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Our weekly Writer-Parent Accountability Meetups are now entirely virtual! Drop in fee for Basic Members and nonmembers (you still have to be a parent): $10 donation per session, payable in...
Please enjoy this beautiful open letter from 2019-2020’s Fellow Anjali Vaidya, to 2021’s Fellowship winners. (We awarded two Juror’s Prizes because it was extraordinary to us that any writer was able to create anything new in March-April of this year of pandemic parenting and political and racial turmoil)
October 22, 2020
San Diego, CA
Dear Dawn, Becky and Audrey,
As I write this I haven’t yet heard your stories, though I’ve read descriptions and I’m looking forward to hearing you read them out loud. I’m writing this letter in the same way that I get any writing done these days, in stolen bits of time, right now anticipating my three year old waking up and walking in at any moment. Outside my window I’ve been listening to the birds get started on their morning chorus in San Diego. Outside my window there are also, in the United States alone, 220,000 people dead of coronavirus, over the past seven months of unbelievably isolated life. I have loved ones in the hospital with the disease right now, and maybe you do too.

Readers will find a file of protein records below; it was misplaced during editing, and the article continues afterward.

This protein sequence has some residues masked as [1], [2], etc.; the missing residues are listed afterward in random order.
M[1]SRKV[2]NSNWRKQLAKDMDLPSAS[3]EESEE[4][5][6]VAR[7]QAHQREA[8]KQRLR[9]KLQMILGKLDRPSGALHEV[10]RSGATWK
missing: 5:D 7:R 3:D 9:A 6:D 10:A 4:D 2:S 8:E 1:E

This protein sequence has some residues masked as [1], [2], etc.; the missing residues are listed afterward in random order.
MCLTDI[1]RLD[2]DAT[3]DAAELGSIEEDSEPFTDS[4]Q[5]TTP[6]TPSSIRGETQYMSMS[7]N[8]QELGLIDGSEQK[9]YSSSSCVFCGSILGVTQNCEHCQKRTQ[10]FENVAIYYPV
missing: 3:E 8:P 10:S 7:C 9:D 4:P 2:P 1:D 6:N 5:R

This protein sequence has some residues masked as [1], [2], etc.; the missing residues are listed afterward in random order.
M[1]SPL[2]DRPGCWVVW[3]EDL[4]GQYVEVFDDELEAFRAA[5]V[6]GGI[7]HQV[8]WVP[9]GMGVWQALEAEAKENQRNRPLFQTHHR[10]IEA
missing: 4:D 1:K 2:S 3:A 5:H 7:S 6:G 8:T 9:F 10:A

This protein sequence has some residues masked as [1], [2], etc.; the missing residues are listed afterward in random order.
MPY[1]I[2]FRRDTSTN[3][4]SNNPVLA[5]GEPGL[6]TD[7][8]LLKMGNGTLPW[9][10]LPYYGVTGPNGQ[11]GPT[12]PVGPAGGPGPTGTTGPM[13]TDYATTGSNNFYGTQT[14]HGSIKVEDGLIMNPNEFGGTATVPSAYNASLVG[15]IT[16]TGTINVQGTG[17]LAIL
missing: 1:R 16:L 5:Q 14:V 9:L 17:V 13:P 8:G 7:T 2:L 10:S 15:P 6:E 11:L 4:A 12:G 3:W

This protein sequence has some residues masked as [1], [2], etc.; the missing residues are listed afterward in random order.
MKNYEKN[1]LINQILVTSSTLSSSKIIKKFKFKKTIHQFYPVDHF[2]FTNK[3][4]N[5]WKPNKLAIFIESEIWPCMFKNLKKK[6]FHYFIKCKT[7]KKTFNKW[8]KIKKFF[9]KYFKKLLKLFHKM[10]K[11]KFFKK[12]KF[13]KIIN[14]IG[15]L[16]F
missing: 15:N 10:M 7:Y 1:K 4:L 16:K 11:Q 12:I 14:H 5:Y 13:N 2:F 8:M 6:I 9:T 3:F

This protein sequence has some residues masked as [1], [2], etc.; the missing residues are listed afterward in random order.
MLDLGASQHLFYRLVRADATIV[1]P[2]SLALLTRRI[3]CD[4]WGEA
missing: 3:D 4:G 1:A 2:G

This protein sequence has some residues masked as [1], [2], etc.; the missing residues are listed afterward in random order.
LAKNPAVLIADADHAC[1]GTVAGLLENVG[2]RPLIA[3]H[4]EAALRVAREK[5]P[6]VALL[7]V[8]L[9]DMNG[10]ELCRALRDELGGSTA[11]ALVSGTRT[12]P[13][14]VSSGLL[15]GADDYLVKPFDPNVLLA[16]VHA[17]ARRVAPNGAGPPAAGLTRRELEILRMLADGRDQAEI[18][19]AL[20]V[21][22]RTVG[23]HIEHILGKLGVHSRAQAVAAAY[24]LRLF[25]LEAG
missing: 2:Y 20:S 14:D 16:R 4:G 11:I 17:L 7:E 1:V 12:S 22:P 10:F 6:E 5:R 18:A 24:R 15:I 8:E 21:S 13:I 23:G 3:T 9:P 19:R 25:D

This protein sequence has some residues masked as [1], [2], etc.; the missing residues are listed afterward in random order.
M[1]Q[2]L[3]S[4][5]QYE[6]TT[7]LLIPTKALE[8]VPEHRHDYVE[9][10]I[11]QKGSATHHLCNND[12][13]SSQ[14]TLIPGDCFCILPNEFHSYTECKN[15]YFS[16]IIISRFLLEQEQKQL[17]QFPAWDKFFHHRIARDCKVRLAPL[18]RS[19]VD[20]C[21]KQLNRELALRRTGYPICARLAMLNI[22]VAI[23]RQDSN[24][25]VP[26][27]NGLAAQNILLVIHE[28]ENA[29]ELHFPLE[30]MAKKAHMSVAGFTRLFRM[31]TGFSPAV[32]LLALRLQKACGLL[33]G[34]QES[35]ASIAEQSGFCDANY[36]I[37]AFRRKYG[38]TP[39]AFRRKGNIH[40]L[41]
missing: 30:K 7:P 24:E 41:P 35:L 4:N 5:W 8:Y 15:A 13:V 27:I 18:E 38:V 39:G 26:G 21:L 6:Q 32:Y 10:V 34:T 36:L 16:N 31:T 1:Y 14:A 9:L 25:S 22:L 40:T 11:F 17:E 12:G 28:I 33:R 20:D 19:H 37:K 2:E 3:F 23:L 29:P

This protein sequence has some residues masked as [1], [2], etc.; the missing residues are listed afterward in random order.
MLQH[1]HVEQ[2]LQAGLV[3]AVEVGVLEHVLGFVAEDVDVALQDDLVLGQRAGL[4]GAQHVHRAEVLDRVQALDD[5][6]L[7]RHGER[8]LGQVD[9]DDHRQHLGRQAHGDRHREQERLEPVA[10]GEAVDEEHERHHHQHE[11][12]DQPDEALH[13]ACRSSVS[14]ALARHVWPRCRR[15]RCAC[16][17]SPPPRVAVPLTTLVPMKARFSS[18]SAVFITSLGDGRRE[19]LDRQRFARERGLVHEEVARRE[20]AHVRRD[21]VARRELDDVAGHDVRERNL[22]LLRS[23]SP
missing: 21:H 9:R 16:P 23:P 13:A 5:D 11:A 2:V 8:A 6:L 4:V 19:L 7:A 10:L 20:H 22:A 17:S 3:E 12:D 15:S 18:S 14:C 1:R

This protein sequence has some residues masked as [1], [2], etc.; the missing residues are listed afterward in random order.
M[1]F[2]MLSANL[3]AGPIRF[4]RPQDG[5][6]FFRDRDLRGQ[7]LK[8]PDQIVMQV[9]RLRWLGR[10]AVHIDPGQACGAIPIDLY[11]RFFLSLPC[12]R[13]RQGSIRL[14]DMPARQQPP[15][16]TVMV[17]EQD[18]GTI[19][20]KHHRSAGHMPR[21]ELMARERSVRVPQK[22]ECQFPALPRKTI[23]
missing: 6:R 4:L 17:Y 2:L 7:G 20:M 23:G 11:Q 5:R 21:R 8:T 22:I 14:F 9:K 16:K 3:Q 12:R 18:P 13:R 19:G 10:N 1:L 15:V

When I don’t know what to do with my own helplessness about the state of the world, I have a few options: either plant seeds in my garden, scream on a mountain top, or hide in my office to work on my novel. Unfortunately I don’t live on a mountain top, but this morning I’ve got another tomato sprout pushing up on my windowsill and a novel that keeps inching towards a truth that I don’t know how to tell in any other way.
Writing is how I stay sane, which means this past year Pen Parentis along with Milda’s relentless cheerleading has played a large role in my continued sanity. But the best thing I’ve gotten is a sense of a community of writers going through a similar struggle, even if most of you are pretty far away.
It’s true for me, and I suspect for a lot of parent writers, that carving out regular time to write is not escapism but its opposite. When I’m writing the chaos settles, and I can finally start to process what is happening around me. And right now as we’re living through a world whose narrative seems to have slipped off the rails, storytelling is vital. We need art, and imagination, so badly, these days. We need to keep taking those steps back to process, so we can dream up better paths.
Congratulations on doing this impossible amazing thing: writing beautiful, meaningful stories while balancing parenthood in the midst of a pandemic. I look forward to reading more of your words, through whatever the next year holds.